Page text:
But that came later. The first race for us was the first race on Saturday, a Cat 3-4 non-championship race. I know, to those who aren’t regular cyclist, you’ve heard me describe the different groups as “C”, “B” & “A”. Now I’m talking Category (or Cat for short) “3”, “4”, “2”, “1”… what? Let’s say that A)I’m not in charge of how these groups are labeled, and II) The smaller the number or letter, the better grade of athlete. Cat 1 is equivalent to the A group, and down the line. Being a non-championship race also meant there was no state medals on the line, so the winners were free to go for prizes. Which also mean sandbaggers galore. Which in turn mean Jovid wasn’t going to have much of a chance at getting to the front. So it goes. After the first lap Jovid seemed content to hang out at the back with Ben Ross. Jovid made a friend and rode his bike around. He did alright and hey, all is good in the world.

Jovid and Emily looking at all the mud that belongs on the race course.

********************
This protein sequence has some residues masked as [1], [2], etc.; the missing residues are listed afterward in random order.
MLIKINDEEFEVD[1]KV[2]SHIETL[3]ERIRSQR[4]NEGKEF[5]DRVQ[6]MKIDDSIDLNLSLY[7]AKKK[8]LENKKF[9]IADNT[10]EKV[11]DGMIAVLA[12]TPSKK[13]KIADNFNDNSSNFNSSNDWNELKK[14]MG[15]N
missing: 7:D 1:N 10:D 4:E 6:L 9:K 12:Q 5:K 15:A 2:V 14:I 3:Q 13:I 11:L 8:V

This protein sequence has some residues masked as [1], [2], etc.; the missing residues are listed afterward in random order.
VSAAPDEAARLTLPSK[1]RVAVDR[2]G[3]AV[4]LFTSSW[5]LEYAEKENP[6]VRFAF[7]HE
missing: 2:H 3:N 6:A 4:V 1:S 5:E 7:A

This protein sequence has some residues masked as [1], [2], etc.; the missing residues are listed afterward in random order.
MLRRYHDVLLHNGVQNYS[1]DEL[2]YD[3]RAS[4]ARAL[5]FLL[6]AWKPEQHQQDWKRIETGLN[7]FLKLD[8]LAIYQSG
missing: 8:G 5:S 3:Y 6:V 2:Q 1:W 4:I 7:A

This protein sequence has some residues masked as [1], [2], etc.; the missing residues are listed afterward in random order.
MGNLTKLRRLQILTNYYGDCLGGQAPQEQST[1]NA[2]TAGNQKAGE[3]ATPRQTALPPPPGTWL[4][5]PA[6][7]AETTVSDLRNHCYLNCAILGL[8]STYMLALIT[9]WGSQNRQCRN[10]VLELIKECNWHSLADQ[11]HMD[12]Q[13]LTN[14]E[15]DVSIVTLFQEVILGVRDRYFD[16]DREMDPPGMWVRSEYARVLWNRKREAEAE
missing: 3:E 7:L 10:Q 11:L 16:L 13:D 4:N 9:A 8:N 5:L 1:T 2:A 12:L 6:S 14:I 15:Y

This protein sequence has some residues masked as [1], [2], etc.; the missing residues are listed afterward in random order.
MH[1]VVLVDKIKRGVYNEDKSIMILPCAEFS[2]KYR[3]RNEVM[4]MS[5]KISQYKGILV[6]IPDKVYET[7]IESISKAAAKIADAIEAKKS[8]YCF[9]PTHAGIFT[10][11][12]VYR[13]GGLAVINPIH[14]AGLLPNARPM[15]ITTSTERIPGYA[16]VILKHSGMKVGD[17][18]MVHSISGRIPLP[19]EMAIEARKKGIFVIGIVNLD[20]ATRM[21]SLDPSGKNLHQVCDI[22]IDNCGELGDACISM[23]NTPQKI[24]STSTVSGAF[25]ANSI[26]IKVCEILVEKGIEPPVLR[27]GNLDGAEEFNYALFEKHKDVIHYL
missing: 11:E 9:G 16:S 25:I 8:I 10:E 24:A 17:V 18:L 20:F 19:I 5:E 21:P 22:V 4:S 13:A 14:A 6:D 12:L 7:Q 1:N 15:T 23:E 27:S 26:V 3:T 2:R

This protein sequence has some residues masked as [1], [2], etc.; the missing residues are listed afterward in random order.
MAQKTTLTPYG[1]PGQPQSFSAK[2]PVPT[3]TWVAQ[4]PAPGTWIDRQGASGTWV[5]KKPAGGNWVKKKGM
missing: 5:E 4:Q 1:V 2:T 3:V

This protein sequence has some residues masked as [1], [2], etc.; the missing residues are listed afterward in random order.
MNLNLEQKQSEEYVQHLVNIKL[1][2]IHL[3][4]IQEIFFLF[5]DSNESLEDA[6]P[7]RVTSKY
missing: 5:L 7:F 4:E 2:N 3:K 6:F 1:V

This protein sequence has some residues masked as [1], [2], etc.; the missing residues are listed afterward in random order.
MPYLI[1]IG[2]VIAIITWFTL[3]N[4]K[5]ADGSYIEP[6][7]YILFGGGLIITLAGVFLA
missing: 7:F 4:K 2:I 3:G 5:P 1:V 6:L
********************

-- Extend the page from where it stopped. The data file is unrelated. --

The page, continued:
Before Jovid’s race most of the race course that wasn’t barriers or stairs was rideable. But the increased traffic just made the ground rutted up, fill with water and get much muddier. During a pre-race warm-up lap I found that out the hard way. On my first pass through a sketchy muddy tight left handed turn I found that while most people were trying to stay close to the inside of the corner they were getting bogged down. If I took the corner wide I could get through the corner faster. Good to know for the race. But on my second pass through this corner on the pre-ride I endo-ed in spectacular fashion. Slow-motion ass-over-tea kettle plop into the muck. Not the way I wanted to start the day *but* better to get it out of the way before the race. Dig the bike out of the mud, wash it off real quick, straighten up the handlebars and go get ready. I also adjusted the race plan to run that section instead of trying to ride it. Better muddy feet with some forward momentum than risking a complete halt.